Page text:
I now have to go plan my next few dozen book purchases! I have hundreds of Tor books that I have been hoping to get in legitimate e-form. The press release makes it sound like I will be able to get e-pubs that are formatted nicely for my iPad, instead of having to convert them from mobi.

#9 ::: Ceallaigh ::: (view all by) ::: April 24, 2012, 01:58 PM:

FWIW, I buy a lot of ebooks, and when I like a series, I often buy it in hardcover, too. Thank you for trusting your readership. You completely rock.

#10 ::: Xopher HalfTongue ::: (view all by) ::: April 24, 2012, 02:01 PM:

Great news! Glad to hear it.

If Cory D. can improve his sales by making all his books available FREE, I can't see how getting rid of DRM can hurt.

#11 ::: Christopher Wright ::: (view all by) ::: April 24, 2012, 02:02 PM:

Hurrah! I love DRM-free, and I hope this works out really well for y'all. I promise to do my part!

#12 ::: John Chu ::: (view all by) ::: April 24, 2012, 02:05 PM:

Thank you! This is the best news I've gotten all day.

Congratulations.

#13 ::: Dave Weingart ::: (view all by) ::: April 24, 2012, 02:10 PM:

What excellent news. I think it may finally be time to buy an e-reader!

#14 ::: M. Ellis ::: (view all by) ::: April 24, 2012, 02:11 PM:

This is terrific news, and a long time coming.

One question: will we be able to change existing (DRM'ed) TOR ebooks to non-DRM'ed format? (And are you working with vendors so that it would operate something like when the iTunes music store went from FairPlay [hah] encrypted files to the unencrypted AAC files, where you just had to re-download your existing files from the store, and everything automagically replaced old, DRM'ed versions with new, non-DRM'ed versions?)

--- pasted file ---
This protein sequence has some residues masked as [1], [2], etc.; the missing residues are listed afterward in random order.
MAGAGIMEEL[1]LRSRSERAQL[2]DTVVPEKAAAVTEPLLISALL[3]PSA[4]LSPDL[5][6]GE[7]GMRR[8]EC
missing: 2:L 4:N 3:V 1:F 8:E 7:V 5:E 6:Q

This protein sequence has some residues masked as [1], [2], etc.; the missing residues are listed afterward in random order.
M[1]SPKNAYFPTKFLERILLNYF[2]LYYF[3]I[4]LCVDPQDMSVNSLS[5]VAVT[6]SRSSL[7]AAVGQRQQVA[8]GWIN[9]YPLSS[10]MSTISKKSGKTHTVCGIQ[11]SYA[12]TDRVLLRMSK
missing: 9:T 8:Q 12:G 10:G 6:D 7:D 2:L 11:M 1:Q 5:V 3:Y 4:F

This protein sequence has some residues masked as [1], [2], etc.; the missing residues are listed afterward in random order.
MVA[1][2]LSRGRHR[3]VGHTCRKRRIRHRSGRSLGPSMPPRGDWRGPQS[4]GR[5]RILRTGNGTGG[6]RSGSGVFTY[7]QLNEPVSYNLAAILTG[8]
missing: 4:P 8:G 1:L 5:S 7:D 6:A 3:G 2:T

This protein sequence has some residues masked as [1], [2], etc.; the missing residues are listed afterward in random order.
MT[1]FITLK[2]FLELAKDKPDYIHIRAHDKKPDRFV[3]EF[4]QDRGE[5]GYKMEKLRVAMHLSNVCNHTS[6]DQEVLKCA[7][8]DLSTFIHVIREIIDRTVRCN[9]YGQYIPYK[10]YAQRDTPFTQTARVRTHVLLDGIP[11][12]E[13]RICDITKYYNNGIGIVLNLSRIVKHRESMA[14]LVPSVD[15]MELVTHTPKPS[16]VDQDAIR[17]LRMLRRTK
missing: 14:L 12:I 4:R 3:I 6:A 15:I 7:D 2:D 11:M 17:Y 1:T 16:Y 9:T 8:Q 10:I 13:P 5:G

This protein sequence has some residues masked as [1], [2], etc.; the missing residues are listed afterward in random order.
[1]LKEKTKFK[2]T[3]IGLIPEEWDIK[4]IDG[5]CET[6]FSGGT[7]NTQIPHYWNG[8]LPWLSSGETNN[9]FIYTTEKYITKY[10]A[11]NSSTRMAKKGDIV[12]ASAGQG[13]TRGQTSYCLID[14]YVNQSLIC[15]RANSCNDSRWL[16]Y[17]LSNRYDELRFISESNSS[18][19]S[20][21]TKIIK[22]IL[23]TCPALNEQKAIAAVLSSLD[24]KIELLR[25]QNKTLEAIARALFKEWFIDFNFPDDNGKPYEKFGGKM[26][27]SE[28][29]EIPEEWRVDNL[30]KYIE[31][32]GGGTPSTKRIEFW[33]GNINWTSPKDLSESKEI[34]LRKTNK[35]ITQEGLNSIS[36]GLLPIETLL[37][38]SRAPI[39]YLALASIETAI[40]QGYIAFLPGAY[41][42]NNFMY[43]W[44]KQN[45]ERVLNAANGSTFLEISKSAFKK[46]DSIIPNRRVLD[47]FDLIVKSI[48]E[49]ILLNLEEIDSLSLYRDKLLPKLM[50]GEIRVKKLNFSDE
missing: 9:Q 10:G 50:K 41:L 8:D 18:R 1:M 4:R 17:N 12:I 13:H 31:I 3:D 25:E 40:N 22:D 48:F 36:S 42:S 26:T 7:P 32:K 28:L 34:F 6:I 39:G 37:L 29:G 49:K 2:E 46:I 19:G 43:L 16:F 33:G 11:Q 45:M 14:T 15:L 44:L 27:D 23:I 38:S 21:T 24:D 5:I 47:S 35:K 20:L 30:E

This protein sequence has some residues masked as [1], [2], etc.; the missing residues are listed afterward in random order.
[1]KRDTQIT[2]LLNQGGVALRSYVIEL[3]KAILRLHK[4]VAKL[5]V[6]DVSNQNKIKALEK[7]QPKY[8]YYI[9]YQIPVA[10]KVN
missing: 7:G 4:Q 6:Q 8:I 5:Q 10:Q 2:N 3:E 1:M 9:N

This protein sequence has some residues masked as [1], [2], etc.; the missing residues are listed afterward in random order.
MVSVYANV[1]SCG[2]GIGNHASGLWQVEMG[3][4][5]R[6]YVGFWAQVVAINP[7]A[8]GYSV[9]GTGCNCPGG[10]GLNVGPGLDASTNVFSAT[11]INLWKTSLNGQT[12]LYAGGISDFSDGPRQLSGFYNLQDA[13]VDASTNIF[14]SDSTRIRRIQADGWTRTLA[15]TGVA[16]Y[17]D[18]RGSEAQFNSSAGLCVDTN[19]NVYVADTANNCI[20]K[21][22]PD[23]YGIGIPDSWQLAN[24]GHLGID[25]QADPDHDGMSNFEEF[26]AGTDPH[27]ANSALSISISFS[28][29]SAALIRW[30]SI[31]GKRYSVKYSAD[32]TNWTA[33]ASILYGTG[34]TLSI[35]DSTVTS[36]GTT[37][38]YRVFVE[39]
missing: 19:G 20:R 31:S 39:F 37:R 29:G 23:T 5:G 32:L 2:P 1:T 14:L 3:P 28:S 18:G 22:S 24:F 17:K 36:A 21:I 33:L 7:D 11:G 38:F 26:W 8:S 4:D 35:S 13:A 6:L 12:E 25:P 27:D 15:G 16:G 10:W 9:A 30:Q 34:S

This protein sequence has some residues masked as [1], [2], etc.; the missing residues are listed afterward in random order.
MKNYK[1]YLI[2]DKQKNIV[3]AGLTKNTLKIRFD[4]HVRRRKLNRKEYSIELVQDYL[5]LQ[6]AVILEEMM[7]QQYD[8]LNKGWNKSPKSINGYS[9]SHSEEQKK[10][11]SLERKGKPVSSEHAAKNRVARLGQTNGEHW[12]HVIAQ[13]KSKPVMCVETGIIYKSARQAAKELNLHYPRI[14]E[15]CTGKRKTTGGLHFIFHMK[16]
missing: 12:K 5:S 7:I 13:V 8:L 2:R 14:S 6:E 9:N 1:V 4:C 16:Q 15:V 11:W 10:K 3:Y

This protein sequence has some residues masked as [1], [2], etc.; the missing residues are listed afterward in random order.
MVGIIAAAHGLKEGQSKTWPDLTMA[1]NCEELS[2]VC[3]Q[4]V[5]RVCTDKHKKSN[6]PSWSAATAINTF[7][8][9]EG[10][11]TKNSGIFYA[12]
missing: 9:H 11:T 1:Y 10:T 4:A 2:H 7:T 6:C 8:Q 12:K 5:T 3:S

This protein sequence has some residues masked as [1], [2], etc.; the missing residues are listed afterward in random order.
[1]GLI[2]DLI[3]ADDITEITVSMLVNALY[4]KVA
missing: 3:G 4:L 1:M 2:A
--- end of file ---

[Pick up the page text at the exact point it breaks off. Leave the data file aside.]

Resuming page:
#15 ::: Benjamin Wolfe ::: (view all by) ::: April 24, 2012, 02:21 PM:

Heh. I must have not noticed this when I was posting on the OT, but it's awesome news. Well done, well done indeed.

#16 ::: Gray Woodland ::: (view all by) ::: April 24, 2012, 02:29 PM:

Congratulations! I don't buy DRM'd books, so a rather large and attractive trove has just opened up to me. There Will Be Downloads.

#17 ::: Teresa Nielsen Hayden ::: (view all by) ::: April 24, 2012, 02:36 PM:

Story's been Boinged and is about to get Whatevered. We've already had one comment in Spanish at Tor.com. Good news, spreading fast.

#18 ::: Liz B ::: (view all by) ::: April 24, 2012, 02:42 PM:

That's absolutely brilliant. Wonderful! Marvellous!

#19 ::: Xopher HalfTongue ::: (view all by) ::: April 24, 2012, 02:59 PM:

I have a question (actually this was raised on Whatever). Is this going to be a drop-dead, where on a particular date all Tor books will suddenly go from being DRM'd to being DRM-free?

I had the impression it was more like all the books would be DRM-free as soon as the pipeline can be reconfigured (with whatever behind-the-scenes mojo that requires) with the full transition complete by July.

The key, of course, to Whatever readers, is whether Redshirts, due out June 4, will be DRM-free right away, or whether e-book users will have to wait until the transition is complete to buy it without DRM.

#20 ::: Serge Broom ::: (view all by) ::: April 24, 2012, 03:03 PM:

Excellent!

#21 ::: Cathy Doyle ::: (view all by) ::: April 24, 2012, 03:07 PM:

Congratulations to everyone at Tor on this decision! I hope that you'll be able to show Macmillian that the world didn't come to an end with this change and that others will follow.